This post first appeared on FloatingPath
Changes in the money supply during the week ending December 16, as reported by the U.S. Federal Reserve:
- Total currency in circulation was $1.1596 trillion, up 0.11% from the week prior.
- Total M1 in circulation was $2.6459 trillion, up 0.22% from the week prior.
- Total M2 in circulation was $10.9767 trillion, up 0.05% from the week prior.
M2 is now up 5.6% from a year ago.
Where U.S. inflation measures currently stand:
M1 consists of (1) currency outside the U.S. Treasury, Federal Reserve Banks, and the vaults of depository institutions; (2) traveler’s checks of nonbank issuers; (3) demand deposits at commercial banks (excluding those amounts held by depository institutions, the U.S. government, and foreign banks and official institutions) less cash items in the process of collection and Federal Reserve float; and (4) other checkable deposits (OCDs), consisting of negotiable order of withdrawal (NOW) and automatic transfer service (ATS) accounts at depository institutions, credit union share draft accounts, and demand deposits at thrift institutions.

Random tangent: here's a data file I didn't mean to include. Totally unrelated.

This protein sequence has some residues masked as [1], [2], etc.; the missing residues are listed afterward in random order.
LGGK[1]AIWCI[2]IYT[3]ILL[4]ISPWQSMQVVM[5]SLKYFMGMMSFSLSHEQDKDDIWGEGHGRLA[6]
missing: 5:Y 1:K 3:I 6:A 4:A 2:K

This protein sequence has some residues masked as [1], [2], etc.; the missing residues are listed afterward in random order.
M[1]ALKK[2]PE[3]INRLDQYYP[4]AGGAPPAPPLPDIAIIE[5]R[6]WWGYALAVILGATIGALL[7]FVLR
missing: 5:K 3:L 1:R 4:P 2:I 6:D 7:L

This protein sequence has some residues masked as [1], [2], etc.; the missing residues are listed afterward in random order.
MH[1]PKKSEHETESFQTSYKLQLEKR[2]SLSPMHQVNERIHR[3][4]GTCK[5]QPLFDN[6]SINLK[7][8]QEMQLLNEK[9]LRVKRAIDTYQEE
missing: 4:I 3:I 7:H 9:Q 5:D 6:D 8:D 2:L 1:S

M2 consists of M1 plus (1) savings deposits (including money market deposit accounts); (2) small-denomination time deposits (time deposits in amounts of less than $100,000), less individual retirement account (IRA) and Keogh balances at depository institutions; and (3) balances in retail money market mutual funds, less IRA and Keogh balances at money market mutual funds.